By Euan Kerr
[G]iven the long and diverse history of human kind, it’s remarkable how alike customs can be in different parts of the planet.
That’s the idea behind a new exhibit at the Minneapolis Institute of Art opening this weekend. The show is built around a movie called “The Living Need Light, the Dead Need Music.”
That title is an almost direct translation of a Vietnamese phrase, said Tuan Andrew Nguyen, whose artist collective called the Propeller Group made the 20 minute film.
He said the title captures the essence of Vietnamese funeral practices.
“These ceremonies have to be lively and have a lot of music,” he said.
Music at those funerals often comes from brass bands. And Nguyen, who spent part of his childhood in the U.S., said they reminded him of New Orleans jazz funerals, and that got it got him thinking.
“We found this really interesting kind of overlap between the two cultures that don’t speak to each other directly, yet they have like very similar ways of celebrating death,” Nguyen said.
That is part of the thinking behind “The Living Need Light, the Dead need Music.” The film is beautiful, engaging, and sometimes disturbing. It features many of the performers hired for funerals in Vietnam: professional mourners, acrobats, martial artists, fire eaters, snake handlers.
“For us, it’s about making a film that pays homage to the people that labor around the idea of death, “said Nguyen.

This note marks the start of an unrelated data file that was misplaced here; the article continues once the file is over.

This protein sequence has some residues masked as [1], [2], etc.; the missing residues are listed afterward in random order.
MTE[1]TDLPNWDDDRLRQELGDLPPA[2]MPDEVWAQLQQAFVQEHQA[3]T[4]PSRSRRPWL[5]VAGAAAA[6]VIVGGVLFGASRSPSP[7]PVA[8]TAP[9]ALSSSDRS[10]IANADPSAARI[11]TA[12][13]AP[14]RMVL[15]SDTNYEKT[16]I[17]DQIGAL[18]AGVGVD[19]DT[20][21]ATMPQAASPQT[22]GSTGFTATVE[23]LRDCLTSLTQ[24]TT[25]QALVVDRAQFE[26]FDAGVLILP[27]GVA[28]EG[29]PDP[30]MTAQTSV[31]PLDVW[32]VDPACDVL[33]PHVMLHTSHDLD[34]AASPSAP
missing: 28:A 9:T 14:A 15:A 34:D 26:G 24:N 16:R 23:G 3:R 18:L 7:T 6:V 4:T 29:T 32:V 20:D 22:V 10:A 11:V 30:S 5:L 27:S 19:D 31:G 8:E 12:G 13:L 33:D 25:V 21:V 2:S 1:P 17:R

While the Propeller Group is an artistic collective based in Ho Chi Minh City, Nguyen said, it initially described itself as an ad agency so it could get around government restrictions on film making.
Propeller described its early work as music videos, and it’s a term Nguyen uses for this work too.
“The film kind of sits on the edge of being documentary and fiction,” he said.
Minneapolis Institute of Art Photography and New Media Curator Yasufumi Nakamori said that was attractive to him. He realized he could build a show around the film using Mia’s vast collections.
“I invited them to collaborate with the museum, for them to select the objects and create the installations” Nakamori said.
Starting with the collection’s database, Nakamori and the Propeller Group searched for objects that reflected the ideas and artifacts in the film.
They gathered pieces from the Asian, African, Native American and classical collections, including a 4,000-year-old Egyptian model boat. It’s believed to be the oldest object in the Institute’s holdings.
As visitors enter the gallery, they see the film, playing continuously at the far end of the room. The objects stretch out towards the screen like a funeral cortege.
Mixed in with them are sculptures the Propeller Group made to build commonalities with the movie. A sixth century Buddha figure is surrounded by a gilded ring of fire similar to a scene in the film.
Also like in the film, there’s a huge ouroboros — or a ring formed by snakes, latching on to each other’s tails.
The final effect of the show is somehow both alien and utterly familiar. Nakamori hopes visitors will recognizes the ideas if not the objects.
“I don’t want it to be just this exotic film from South Vietnam,” he said. “Rather I want a viewer to connect with their own lives.”
One example hangs on the wall at the entrance to the show: a 1,000-year-old gilt bronze funerary mask of a young woman. After seeing it Nguyen and another Propeller Group member had their own masks made using 3D imaging. They hang on the wall nearby.
“In these days and times where the selfie and the way that people imagine themselves and their portrait becomes so prevalent,” he said, “we wanted to rethink that.”
As Nguyen stood looking at his own death mask, he quietly said, “it’s surreal.”
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